2 Matter of Kobra (Hossain), 37 Misc. 3d 1216(A), 961 N.Y.S.2d 358, 2012 N.Y. Slip Op. 52061(U), *5 (Civ. Ct. Kings County 2012). 
3 See Matter of Petras, 123 Misc. 2d 665, 671, 475 N.Y.S.2d 198, 203 (Civ. Ct. Queens County 1984) (“[A]n incarcerated parent should have the right to have his consent, or withholding of consent, carefully considered as an important factor by any court considering a change of name application.”).
4 See Matter of Robinson, 74 Misc. 2d 63, 64, 66, 344 N.Y.S. 2d 147, 148-50 (Civ. Ct. N.Y. County 1972).
5 N.Y. Civ. Rights Law § 62, available at http://www.nycourts.gov/courts/nyc/civil/nc60.shtml#sec61 (last visited Jun. 17, 2013).
6 Id.
7 Id.
8 N.Y. Civ. Rights Law § 64, available at http://www.nycourts.gov/courts/nyc/civil/nc60.shtml#sec64 (last visited July 17, 2013).
9 Karen Hogan, Starting Over: Legal Name Change, Pace Law ― Pace Battered Woman’s Justice Ctr., Vol. 1, Issue 1 (1998), http://law.pace.edu/starting-over-legal-name-change (last visited July 17, 2013).
10 Galanter v. Galanter, 133 N.Y.S.2d 266, 267-68 (Sup. Ct. Kings County 1954).
11 N.Y. Civ. Rights Law § 63 available at http://www.nycourts.gov/courts/nyc/civil/nc60.shtml#sec63 (last visited Jun. 17, 2013); See Matter of DeJesus, 44 Misc. 2d 833, 834, 254 N.Y.S.2d 23, 24 (Civ. Ct. N.Y. County 1964) (“Change of name of minors should be approved or disapproved solely on the basis of the best interest of the minor.”); Matter of Wing, 4 Misc. 2d 840, 841, 157 N.Y.S.2d 333, 335 (Civ. Ct. N.Y. County 1956).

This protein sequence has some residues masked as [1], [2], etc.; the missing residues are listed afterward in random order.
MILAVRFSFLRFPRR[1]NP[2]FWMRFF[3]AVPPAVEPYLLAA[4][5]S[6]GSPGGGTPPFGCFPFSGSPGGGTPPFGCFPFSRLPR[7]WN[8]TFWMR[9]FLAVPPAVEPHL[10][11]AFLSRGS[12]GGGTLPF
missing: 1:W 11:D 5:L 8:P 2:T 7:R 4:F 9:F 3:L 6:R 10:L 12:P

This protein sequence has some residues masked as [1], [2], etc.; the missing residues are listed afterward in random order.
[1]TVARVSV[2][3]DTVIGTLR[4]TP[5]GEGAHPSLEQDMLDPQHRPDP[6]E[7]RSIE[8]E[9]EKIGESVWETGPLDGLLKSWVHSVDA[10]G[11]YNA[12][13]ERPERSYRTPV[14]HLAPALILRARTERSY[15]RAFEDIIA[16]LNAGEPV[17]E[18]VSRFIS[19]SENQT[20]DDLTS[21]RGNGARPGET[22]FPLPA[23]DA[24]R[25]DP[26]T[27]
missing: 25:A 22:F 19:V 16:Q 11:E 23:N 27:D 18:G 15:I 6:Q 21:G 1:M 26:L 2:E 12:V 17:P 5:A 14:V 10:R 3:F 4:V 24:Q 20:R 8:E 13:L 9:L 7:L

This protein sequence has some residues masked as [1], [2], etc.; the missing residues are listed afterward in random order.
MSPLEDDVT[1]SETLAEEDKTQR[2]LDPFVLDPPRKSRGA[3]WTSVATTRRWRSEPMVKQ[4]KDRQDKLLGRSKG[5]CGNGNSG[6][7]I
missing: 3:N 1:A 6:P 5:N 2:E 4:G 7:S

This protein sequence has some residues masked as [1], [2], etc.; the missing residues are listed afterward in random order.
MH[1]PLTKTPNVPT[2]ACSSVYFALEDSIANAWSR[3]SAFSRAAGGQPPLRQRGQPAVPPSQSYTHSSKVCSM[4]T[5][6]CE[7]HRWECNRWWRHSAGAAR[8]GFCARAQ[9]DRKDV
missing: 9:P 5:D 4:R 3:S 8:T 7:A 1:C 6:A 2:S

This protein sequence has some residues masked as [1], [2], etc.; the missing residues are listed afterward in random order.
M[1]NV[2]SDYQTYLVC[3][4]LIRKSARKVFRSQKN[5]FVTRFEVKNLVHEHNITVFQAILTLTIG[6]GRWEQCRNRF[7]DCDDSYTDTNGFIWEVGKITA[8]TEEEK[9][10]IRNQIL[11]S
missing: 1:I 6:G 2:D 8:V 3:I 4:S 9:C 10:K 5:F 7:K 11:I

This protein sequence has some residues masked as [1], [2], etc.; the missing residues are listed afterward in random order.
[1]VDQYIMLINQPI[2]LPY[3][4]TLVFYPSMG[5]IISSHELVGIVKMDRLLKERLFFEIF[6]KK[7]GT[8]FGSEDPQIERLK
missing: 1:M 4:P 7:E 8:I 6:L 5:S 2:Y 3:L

12 N.Y. Civ. Rights Law § 64-a, available at http://www.nycourts.gov/courts/nyc/civil/nc60.shtml#sec61 (last visited July 17, 2013).
13 Id.
14 Matter of Doe, 3 Misc. 3d 648, 649-55, 773 N.Y.S.2d 215, 216-20 (Civ. Ct. N.Y. County 2003).
15 Matter of Individual with a Disability for Leave to Change Her Name, 195 Misc. 2d 497, 498, 760 N.Y.S. 2d 293, 294 (Civ. Ct. Richmond County 2003).
16 N.Y. Civ. Rights Law § 61, available at http://www.nycourts.gov/courts/nyc/civil/nc60.shtml#sec61 (last visited July 17, 2013).
17 N.Y. St. Unified Ct. Sys., N.Y. Civ. Ct., Name Changes, courts.state.ny.us/courts/nyc/civil/namechanges.shtml (last visited July 17, 2013).
18 Id. The additional notice requirement applies if you have been convicted of a “violent felony” defined in N.Y. Penal Law § 70.02,  a felony defined in N.Y. Penal Law Article 125, or any of the following Penal Law sections: 130.25, 130.30, 130.40, 130.45, 135.10, 135.25, 230.30(2), 230.32, 230.05, 230.06, 255.25, 255.26, and 255.27.
19 Matter of Washington, 216 A.D.2d 781, 781, 628 N.Y.S.2d 837, 837-38 (3d Dep’t 1995).
20 N.Y. Civ. Rights Law § 62 available at http://www.nycourts.gov/courts/nyc/civil/nc60.shtml#sec62 (last visited July 17, 2013).
21 N.Y. Courts, Self-Help Ctr., Procedures for Adult Name Change Petition, http://www.nycourts.gov/courts/6jd/forms/SRForms/name_change-adultproced.pdf (last visited July 17, 2013).
22 Id.
23 N.Y. Civ. Rights Law § 63, available at http://www.nycourts.gov/courts/nyc/civil/nc60.shtml#sec63 (last visited July 17, 2013).
24 Sylvia Rivera Law Project, How to Legally Change Your Name in New York City, 2013, http://srlp.org/resources/namechange/ (last visited July 17, 2013).
25 See supra note 3 from Part I of this article, at 314-15 & 332-34 for a more detailed discussion about the case law surrounding the requirement against fraud, confusion, and indecency.